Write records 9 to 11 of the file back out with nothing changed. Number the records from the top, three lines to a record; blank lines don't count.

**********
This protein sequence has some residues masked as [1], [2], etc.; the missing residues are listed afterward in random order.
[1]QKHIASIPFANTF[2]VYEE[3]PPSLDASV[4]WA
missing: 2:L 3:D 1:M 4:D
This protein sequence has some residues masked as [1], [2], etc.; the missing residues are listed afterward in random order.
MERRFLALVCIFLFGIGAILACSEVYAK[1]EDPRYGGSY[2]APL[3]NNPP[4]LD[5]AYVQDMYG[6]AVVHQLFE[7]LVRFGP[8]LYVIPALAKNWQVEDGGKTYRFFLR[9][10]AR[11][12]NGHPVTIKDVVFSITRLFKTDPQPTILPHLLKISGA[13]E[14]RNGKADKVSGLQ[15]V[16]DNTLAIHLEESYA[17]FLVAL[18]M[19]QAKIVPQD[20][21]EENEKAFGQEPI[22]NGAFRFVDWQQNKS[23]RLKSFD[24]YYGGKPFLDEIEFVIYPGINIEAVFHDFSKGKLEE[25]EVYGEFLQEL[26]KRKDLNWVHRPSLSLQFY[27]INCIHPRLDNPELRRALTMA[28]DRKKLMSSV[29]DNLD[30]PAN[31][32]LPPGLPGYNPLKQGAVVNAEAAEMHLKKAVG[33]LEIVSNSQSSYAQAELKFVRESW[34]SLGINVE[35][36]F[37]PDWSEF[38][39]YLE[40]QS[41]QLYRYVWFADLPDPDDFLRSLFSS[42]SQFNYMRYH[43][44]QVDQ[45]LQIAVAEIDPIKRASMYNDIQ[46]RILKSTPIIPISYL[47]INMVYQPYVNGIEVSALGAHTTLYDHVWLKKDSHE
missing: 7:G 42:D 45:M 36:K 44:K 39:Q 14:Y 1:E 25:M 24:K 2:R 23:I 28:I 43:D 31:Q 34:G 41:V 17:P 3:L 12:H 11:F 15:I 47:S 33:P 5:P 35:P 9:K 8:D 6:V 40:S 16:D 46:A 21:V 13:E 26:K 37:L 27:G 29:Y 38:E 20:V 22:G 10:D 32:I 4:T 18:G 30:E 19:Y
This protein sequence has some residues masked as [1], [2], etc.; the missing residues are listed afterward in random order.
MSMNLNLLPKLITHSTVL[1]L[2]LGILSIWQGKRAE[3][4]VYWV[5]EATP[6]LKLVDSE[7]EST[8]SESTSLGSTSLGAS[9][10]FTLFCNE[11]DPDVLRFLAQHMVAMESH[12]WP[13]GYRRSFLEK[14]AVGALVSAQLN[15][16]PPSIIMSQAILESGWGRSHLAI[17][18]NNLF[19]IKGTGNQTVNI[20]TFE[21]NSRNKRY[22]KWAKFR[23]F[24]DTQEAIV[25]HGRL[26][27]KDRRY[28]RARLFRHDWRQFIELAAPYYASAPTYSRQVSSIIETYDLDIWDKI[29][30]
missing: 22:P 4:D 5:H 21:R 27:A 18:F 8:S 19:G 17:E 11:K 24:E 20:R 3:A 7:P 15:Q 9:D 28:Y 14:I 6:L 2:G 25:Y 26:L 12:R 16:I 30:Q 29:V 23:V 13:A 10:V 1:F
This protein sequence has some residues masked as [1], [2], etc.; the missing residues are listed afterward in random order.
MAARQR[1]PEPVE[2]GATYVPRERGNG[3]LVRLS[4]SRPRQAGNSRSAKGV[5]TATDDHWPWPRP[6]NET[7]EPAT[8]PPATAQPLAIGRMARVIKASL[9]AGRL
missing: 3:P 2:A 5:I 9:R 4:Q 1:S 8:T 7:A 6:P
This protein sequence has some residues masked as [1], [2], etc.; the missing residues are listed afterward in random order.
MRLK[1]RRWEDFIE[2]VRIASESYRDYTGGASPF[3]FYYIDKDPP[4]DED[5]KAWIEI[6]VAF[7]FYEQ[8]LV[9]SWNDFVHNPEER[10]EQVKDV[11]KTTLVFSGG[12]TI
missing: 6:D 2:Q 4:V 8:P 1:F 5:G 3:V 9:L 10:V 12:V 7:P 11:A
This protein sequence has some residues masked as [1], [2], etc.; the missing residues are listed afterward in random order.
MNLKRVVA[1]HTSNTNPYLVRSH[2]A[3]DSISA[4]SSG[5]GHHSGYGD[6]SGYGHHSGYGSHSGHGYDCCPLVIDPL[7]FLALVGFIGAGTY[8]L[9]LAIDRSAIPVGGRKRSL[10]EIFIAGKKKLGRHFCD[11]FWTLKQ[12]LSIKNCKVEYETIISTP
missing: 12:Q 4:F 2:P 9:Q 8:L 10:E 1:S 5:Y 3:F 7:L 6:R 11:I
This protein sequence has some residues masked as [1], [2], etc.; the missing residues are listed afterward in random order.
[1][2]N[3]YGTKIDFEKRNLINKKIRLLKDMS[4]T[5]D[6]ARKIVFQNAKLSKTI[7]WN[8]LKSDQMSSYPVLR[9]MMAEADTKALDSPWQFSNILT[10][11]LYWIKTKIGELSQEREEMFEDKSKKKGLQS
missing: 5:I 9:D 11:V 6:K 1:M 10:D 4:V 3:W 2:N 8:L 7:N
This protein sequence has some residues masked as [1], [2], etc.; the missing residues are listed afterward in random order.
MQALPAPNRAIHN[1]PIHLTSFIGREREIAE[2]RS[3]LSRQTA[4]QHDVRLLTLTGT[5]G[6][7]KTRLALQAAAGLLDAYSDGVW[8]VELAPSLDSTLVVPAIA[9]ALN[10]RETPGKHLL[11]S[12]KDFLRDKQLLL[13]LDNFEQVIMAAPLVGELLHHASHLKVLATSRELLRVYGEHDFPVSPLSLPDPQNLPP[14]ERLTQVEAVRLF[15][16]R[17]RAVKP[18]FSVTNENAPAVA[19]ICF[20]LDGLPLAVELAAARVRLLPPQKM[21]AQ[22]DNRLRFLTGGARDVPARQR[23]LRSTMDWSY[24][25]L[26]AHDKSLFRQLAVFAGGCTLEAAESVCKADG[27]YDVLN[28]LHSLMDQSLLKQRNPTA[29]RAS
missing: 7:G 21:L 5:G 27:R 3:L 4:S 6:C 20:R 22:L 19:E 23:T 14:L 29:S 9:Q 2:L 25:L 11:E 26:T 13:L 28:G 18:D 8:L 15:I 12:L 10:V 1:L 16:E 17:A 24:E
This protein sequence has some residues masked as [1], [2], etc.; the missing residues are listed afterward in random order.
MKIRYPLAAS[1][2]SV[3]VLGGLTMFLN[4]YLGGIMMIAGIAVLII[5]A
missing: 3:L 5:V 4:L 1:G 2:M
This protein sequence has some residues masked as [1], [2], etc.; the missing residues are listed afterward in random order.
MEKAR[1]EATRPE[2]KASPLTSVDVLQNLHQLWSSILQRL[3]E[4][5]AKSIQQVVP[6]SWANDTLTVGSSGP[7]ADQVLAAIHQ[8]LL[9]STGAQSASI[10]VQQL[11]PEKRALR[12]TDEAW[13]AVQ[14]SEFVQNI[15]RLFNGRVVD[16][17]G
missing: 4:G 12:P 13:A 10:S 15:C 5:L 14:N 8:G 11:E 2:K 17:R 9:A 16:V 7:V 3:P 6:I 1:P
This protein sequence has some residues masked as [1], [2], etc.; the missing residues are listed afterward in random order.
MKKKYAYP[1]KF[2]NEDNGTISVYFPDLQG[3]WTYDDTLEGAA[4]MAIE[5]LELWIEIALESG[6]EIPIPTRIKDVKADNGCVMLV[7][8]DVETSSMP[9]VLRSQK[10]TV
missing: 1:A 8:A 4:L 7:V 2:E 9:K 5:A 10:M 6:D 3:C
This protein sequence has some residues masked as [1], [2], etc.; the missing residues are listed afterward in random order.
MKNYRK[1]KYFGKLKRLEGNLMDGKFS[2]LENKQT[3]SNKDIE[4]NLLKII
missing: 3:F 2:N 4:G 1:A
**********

This protein sequence has some residues masked as [1], [2], etc.; the missing residues are listed afterward in random order.
MKIRYPLAAS[1][2]SV[3]VLGGLTMFLN[4]YLGGIMMIAGIAVLII[5]A
missing: 3:L 5:V 4:L 1:G 2:M
This protein sequence has some residues masked as [1], [2], etc.; the missing residues are listed afterward in random order.
MEKAR[1]EATRPE[2]KASPLTSVDVLQNLHQLWSSILQRL[3]E[4][5]AKSIQQVVP[6]SWANDTLTVGSSGP[7]ADQVLAAIHQ[8]LL[9]STGAQSASI[10]VQQL[11]PEKRALR[12]TDEAW[13]AVQ[14]SEFVQNI[15]RLFNGRVVD[16][17]G
missing: 4:G 12:P 13:A 10:S 15:C 5:L 14:N 8:G 11:E 2:K 17:R 9:A 16:V 7:V 3:P 6:I 1:P
This protein sequence has some residues masked as [1], [2], etc.; the missing residues are listed afterward in random order.
MKKKYAYP[1]KF[2]NEDNGTISVYFPDLQG[3]WTYDDTLEGAA[4]MAIE[5]LELWIEIALESG[6]EIPIPTRIKDVKADNGCVMLV[7][8]DVETSSMP[9]VLRSQK[10]TV
missing: 1:A 8:A 4:L 7:V 2:E 9:K 5:A 10:M 6:D 3:C